Targeting the jihadists. Source: The Australian
The Australian, October 2, 2015
On Wednesday, Russian aircraft carried out the first bombings of rebel positions in Syria. The operation was not a surprise. It was the latest, most dramatic episode in a significant increase in Russian support for the beleaguered regime of Syrian dictator Bashar al-Assad and has been under way since the beginning of last month.
This sharp increase in Moscow’s aid to Assad has brought the marines of Russia’s 810th Independent Naval Infantry Brigade to the port of Latakia, Syria’s principal port city.
At least 500 of these elite troops are assembled close to the Russian naval depot at Tartus, on Syria’s west coast, having arrived from their base with the Black Sea fleet in Sevastopol, on the disputed Crimean Peninsula, in the past month.
Moscow is sending hardware as well as troops: 28 combat aircraft at the last count — four Sukhoi Su-30 fighters, 12 Su-25 strike aircraft, 12 Su-24 attack fighters — along with numerous attack helicopters, seven state-of-the-art T-90 tanks, surface-to-air missile systems and advanced artillery.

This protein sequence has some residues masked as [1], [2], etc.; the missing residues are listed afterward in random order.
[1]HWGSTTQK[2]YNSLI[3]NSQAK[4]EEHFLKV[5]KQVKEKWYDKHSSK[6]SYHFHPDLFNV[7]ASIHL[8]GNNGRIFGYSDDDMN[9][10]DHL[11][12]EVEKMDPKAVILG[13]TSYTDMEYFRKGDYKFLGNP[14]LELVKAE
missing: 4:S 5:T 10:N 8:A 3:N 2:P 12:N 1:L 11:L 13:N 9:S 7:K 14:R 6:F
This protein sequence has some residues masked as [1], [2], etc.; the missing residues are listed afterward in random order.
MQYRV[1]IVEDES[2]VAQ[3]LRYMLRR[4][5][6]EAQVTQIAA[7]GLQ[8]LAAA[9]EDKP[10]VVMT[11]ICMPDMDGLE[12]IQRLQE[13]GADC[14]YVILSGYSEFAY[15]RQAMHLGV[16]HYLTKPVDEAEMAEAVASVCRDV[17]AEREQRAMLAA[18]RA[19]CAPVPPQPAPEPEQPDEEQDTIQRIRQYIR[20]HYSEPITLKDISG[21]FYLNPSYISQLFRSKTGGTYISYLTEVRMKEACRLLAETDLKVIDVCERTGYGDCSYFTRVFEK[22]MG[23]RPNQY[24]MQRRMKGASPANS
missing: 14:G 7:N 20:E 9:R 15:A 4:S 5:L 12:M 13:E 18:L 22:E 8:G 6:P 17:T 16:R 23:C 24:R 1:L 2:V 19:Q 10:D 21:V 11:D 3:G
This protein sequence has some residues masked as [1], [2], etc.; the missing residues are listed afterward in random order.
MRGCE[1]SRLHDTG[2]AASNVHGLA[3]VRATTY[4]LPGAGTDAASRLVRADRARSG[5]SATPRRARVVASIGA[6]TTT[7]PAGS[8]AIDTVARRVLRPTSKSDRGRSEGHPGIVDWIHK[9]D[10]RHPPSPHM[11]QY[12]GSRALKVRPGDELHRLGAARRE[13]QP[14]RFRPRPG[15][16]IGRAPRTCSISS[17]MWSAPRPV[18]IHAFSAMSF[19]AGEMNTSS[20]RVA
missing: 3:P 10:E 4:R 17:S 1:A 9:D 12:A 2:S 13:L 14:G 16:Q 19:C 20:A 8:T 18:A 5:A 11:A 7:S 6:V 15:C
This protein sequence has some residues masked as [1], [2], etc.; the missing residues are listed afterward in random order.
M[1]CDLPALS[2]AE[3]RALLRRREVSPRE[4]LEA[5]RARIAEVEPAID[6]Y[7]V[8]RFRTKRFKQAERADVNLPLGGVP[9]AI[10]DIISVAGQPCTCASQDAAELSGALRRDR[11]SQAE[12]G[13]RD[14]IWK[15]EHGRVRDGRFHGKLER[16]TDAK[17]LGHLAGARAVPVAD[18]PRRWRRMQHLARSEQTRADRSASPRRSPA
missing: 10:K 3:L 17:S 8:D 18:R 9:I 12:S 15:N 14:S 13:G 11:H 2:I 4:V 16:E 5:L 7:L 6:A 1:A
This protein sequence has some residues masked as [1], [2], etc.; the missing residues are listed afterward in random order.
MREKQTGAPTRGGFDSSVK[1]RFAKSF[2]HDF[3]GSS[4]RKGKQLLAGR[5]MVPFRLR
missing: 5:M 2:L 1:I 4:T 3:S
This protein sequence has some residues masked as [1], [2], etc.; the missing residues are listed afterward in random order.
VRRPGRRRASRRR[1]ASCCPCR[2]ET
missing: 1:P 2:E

Infrastructure work is under way, too. The focus is on the Bassel al-Assad air base outside Latakia city. But the naval depot at Tartus is also being expanded.
Satellite imagery recently published by IHS Jane’s Intelligence Review (in an article co-written by this reporter) shows additional infrastructure development at the Istamo weapons storage complex near al-Sanobar, also in Latakia province. Newly paved surfaces at Istamo were apparent. Temporary housing for up to 2000 personnel, of a type used by the Russians, also was visible near al-Sanobar.
All this represents a strategic move by President Vladimir Putin, of wide import and profound implications. The Assad regime is a longstanding ally of Moscow. This alliance goes back to the 1960s, when radical and pro-Soviet Arab nationalists first took power in Damascus. Putin has been backing the regime in its war with the rebellion against it since 2011.
Russia’s help has already proved invaluable. Moscow’s veto power at the UN Security Council made sure that no co-ordinated international action against the regime could take place in the early, optimistic days of the uprising. The continued supply of Russian weapons made sure that Assad’s armouries remained well-stocked.
Nevertheless, the present move is of an unprecedented scale. So why is it happening, why now, and what is Moscow seeking?